Why Should I Get My Child’s Cholesterol Checked?

When you think of a person with high cholesterol, who do you picture?

Maybe an overweight man in his 50s who loves burgers and good old fashioned Wisconsin cheese? Maybe a woman in her 60s who smokes and doesn’t like to exercise?

How about an athletic 9-year-old who plays three different sports and prefers fruit to fast food?

Sometimes, our preconceived notions about high cholesterol don’t match reality – particularly when it comes to kids who inherit high cholesterol from their family. Did you know it was even possible for seemingly healthy children to have cholesterol so high that they’re actually up to 100 times more likely to have a heart attack or a stroke at a young age?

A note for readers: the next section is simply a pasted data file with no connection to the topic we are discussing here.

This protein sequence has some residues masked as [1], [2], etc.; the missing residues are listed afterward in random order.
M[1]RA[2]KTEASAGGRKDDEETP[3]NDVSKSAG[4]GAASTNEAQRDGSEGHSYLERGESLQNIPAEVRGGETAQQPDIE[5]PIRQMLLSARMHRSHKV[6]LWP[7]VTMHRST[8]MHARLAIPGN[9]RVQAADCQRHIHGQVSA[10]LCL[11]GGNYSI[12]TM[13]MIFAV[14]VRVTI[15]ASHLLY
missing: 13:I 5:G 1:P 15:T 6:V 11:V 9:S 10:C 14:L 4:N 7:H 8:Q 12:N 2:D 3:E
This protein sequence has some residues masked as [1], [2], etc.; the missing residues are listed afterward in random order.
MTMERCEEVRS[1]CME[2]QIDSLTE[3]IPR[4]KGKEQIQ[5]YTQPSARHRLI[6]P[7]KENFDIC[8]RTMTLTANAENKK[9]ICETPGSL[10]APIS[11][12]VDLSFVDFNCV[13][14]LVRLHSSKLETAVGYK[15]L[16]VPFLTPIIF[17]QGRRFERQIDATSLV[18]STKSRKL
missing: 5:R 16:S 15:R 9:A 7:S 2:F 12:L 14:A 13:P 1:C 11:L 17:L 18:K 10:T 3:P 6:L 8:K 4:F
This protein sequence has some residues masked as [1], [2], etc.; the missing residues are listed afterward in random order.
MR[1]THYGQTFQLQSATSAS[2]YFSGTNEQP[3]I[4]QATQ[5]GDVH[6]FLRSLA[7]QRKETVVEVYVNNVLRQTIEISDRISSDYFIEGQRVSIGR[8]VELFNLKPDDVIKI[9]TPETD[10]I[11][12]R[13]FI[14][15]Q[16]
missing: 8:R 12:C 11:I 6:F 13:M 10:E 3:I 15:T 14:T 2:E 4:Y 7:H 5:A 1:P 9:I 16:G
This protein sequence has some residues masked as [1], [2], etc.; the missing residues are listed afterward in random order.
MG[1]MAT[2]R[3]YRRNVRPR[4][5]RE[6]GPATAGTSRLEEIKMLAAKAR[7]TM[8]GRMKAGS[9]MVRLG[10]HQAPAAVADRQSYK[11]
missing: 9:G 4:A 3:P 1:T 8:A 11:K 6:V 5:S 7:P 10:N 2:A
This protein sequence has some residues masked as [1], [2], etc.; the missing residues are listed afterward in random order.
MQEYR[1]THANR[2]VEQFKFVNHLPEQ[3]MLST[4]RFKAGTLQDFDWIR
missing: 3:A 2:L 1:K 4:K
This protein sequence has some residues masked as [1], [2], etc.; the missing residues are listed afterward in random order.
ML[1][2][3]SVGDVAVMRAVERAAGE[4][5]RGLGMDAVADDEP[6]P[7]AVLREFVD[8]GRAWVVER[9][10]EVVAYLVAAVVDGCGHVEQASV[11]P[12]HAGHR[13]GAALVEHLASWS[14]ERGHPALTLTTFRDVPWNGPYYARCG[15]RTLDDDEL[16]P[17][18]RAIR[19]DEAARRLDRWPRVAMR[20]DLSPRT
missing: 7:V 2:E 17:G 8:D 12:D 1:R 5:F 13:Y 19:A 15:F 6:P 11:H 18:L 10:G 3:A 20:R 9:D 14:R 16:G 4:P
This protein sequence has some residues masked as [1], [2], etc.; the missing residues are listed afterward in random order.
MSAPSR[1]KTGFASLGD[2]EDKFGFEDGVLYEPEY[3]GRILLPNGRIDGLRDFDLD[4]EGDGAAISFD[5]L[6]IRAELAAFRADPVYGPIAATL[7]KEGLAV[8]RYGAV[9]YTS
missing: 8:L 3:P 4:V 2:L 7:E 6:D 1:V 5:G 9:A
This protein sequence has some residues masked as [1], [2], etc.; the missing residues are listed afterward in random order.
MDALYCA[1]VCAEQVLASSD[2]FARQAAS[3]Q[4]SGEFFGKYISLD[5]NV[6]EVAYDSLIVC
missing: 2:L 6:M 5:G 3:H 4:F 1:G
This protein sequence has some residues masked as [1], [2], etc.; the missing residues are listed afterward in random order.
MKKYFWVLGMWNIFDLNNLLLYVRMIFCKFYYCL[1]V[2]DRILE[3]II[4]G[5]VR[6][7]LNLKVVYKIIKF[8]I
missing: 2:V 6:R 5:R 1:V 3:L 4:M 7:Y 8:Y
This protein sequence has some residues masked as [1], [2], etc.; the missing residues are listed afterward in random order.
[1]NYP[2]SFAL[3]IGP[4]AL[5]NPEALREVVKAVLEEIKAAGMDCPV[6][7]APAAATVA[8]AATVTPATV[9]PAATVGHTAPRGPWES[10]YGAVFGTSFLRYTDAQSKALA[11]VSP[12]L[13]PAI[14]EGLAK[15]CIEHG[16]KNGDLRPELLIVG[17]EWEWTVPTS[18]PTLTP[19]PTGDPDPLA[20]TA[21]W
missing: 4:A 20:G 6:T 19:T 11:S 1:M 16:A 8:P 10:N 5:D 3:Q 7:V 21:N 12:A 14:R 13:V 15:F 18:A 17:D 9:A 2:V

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Should Kids Have Their Cholesterol Checked?

Three GirlsWhen we think of cholesterol screening, we think in terms of ourselves – not our nine-year-old son or daughter. But new recommendations from the National Heart, Lung and Blood Institute (NHLBI) are suggesting children between the ages of 9 and 11 should have their cholesterol checked, and again between ages 17 and 21, regardless of their risk.

Previously, the American Academy of Pediatrics (AAP) advised screening children with a family history of early heart disease or high cholesterol, or those children who are obese, have diabetes or high blood pressure. But those guidelines may have resulted in some children with high cholesterol going undiagnosed.

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